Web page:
In this article we describe the association of bisphosphonate therapy on survival within a regional cohort of patients with Duchenne muscular dystrophy (DMD) who received steroid therapy and were managed in a single center.
The records of all patients with confirmed DMD who were born between 1963 and 2006 and who had received at least 1 year of steroid therapy were reviewed from birth until they reached the study end points (death, loss to follow-up, or the last follow-up was in 2009). A survival analysis was used to account for the variable follow-up duration within this cohort.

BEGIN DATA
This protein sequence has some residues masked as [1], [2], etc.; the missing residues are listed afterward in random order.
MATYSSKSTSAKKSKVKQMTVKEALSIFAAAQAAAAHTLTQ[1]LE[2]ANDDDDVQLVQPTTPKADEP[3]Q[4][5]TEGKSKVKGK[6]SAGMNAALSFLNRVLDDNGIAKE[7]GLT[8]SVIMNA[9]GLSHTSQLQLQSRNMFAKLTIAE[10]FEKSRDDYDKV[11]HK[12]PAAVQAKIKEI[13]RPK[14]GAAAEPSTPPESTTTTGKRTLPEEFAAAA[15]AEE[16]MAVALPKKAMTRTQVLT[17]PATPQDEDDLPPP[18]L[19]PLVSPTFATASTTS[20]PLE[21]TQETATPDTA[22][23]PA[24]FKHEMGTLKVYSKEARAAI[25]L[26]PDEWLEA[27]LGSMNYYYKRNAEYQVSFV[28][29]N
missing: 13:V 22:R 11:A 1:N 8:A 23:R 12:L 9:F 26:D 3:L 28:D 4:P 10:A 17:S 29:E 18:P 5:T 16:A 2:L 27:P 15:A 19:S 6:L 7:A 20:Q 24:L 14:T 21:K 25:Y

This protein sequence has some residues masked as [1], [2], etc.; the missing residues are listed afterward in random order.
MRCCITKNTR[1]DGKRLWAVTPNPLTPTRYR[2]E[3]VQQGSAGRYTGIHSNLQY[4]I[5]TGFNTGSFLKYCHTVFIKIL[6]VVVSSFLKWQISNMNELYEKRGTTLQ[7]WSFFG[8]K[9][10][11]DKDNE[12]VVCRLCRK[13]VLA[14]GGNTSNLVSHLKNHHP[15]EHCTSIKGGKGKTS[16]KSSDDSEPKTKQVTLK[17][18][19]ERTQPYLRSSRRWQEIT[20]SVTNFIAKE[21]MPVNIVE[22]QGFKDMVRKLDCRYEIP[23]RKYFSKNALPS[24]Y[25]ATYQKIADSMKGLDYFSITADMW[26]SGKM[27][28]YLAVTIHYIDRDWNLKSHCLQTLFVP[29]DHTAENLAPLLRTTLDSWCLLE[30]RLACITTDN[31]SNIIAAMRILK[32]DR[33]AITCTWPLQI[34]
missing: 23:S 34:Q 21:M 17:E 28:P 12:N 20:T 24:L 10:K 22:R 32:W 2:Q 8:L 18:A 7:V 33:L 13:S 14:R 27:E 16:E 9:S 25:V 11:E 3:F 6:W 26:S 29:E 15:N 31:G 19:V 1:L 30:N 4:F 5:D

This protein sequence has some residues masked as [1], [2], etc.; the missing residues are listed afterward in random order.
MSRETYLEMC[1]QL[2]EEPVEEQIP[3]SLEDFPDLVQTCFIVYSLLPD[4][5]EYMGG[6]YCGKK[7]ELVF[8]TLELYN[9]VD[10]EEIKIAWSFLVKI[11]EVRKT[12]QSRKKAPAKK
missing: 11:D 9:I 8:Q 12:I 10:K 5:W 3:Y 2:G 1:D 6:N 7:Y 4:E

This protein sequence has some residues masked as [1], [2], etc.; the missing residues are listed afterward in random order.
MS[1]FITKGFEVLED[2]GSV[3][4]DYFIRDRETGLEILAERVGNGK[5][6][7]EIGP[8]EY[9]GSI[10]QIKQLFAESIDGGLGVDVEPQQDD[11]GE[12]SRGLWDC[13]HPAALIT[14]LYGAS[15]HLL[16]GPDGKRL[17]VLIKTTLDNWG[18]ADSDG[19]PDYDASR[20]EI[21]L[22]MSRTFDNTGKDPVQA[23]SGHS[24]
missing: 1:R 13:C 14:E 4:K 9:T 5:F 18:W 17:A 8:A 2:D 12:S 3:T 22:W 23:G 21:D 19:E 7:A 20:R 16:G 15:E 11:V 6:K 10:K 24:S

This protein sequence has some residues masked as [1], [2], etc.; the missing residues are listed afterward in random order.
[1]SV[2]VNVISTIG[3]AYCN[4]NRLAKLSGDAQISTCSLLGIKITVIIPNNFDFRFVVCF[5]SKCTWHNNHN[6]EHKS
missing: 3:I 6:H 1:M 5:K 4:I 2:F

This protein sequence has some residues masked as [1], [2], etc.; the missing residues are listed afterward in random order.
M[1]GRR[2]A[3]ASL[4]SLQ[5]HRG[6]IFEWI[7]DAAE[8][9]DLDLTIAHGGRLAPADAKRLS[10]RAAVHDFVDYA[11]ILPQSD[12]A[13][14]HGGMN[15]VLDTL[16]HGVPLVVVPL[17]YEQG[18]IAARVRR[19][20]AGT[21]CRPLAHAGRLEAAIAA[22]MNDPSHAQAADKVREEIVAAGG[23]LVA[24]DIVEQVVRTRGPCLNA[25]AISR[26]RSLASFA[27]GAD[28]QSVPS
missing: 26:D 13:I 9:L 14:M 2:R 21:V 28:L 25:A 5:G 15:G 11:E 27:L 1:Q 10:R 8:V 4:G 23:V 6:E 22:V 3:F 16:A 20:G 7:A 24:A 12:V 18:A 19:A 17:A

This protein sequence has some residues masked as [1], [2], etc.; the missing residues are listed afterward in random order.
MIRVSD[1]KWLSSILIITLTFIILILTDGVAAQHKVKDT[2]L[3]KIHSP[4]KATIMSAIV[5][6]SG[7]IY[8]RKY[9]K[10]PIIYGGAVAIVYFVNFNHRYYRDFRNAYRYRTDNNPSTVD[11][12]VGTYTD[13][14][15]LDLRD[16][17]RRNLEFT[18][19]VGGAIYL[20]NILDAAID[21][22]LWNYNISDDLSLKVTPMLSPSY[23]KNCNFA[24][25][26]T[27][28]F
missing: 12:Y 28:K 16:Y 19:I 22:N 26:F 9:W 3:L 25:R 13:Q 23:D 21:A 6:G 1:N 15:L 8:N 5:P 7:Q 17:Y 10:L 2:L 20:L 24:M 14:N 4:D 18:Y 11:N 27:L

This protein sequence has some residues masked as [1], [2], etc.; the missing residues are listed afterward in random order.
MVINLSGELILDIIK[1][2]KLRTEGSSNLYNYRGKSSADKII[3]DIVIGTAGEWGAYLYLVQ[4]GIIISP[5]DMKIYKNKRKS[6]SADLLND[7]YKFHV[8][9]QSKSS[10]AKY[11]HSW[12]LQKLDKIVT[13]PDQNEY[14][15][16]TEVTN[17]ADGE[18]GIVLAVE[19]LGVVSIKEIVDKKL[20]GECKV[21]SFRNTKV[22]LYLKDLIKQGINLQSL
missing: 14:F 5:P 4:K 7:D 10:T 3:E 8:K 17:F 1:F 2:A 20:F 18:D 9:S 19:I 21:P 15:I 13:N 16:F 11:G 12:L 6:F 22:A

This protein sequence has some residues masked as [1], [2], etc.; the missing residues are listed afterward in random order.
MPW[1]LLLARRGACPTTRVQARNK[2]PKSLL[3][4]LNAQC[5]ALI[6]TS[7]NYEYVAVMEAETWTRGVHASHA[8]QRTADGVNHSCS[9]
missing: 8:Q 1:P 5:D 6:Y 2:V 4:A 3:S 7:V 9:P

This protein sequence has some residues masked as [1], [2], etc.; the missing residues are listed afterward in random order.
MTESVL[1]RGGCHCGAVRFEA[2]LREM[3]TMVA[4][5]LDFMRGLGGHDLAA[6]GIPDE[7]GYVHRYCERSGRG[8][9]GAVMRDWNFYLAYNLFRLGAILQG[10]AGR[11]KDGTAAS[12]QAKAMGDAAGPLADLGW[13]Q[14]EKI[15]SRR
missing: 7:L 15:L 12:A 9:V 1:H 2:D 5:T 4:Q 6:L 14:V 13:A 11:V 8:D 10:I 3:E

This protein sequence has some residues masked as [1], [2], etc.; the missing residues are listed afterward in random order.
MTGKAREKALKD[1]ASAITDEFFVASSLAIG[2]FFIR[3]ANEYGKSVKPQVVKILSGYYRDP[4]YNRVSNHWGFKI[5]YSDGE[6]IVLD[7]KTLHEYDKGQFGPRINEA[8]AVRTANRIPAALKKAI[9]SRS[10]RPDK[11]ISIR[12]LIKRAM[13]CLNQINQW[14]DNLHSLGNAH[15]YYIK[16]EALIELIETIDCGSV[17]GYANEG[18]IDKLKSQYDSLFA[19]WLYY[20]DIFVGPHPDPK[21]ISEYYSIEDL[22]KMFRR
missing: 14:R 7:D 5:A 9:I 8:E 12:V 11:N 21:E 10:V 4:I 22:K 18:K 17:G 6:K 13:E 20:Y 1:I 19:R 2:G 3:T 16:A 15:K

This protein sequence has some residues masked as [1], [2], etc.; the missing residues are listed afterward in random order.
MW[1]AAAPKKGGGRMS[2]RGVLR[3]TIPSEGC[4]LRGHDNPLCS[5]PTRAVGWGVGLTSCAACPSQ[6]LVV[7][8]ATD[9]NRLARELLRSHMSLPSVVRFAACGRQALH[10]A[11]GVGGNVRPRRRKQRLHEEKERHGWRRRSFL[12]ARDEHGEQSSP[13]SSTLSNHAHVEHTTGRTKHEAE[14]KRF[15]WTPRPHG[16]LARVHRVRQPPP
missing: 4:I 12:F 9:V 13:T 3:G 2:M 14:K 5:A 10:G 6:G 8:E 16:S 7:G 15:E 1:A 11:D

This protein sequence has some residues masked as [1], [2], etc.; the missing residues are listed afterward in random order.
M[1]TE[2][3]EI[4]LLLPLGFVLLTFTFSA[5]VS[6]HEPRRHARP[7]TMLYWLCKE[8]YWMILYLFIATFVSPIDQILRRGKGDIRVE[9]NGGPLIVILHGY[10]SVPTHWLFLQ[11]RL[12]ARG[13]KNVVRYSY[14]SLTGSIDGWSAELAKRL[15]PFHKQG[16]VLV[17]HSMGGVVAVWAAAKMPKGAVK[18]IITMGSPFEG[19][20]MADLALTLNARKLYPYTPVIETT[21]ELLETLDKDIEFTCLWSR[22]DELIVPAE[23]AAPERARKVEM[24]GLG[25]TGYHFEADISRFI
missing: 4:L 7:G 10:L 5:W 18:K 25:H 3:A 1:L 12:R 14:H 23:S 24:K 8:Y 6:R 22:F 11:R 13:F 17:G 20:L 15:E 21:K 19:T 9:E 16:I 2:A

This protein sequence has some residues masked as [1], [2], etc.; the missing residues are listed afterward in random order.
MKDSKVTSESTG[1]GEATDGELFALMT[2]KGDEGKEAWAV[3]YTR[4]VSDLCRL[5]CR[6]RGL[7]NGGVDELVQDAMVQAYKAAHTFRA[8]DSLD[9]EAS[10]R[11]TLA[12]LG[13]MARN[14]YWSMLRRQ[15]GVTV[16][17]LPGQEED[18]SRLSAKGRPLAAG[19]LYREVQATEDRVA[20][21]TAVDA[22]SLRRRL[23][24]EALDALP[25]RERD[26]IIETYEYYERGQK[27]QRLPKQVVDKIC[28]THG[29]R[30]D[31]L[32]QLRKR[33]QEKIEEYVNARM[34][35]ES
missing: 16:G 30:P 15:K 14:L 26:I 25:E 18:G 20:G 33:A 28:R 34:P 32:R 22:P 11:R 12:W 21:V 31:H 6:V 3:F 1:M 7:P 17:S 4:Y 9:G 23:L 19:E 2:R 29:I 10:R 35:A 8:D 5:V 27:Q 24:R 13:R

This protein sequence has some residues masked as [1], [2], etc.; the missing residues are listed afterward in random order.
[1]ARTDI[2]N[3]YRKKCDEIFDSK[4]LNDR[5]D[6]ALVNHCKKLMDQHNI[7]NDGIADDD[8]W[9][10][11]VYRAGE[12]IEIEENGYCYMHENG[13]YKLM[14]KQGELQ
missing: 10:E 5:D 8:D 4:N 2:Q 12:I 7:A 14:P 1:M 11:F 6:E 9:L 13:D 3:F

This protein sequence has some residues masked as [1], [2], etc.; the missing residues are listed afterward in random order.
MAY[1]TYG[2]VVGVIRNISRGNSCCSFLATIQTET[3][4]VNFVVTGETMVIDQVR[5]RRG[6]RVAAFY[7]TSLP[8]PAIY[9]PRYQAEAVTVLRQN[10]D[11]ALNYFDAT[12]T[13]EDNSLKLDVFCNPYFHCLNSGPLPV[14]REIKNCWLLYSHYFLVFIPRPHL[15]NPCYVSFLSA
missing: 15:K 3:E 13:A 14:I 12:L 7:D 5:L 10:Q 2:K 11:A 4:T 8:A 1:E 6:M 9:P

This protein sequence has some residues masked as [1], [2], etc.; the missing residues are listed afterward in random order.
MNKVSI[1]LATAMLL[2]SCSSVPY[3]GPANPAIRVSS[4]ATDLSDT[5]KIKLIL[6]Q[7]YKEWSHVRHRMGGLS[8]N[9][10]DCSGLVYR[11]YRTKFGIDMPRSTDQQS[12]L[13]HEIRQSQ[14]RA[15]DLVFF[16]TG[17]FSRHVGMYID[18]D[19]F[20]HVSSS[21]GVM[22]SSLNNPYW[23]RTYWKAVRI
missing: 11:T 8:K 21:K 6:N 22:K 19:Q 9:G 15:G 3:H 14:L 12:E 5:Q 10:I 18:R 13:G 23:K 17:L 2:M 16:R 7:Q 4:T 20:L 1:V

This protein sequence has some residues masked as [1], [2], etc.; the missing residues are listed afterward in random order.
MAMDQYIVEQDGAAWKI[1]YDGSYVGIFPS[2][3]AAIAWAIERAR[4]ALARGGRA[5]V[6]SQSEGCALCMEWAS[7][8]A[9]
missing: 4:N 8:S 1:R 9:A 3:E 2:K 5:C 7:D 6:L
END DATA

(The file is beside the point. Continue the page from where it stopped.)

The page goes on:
Forty-four boys from this cohort with DMD were exposed to continuous steroid use. Bisphosphonate therapy was initiated for 16 patients (36%) between 1997 and 2007 at a median age of 12.5 years (range: 7–23 years). At the time of the last follow-up in 2009, 13 patients had died (30%) at a median age of 16 years (range: 14–27 years). Survival curves demonstrate that the prescription of bisphosphonates was associated with a significant improvement in survival rate (P = .005, log-rank test). Furthermore, a possible therapy-duration effect could be shown for bisphosphonate use (P = .007, log-rank test).
The treatment of patients with DMD with steroids and bisphosphonates seems to be associated with significantly improved survival compared with treatment with steroids alone.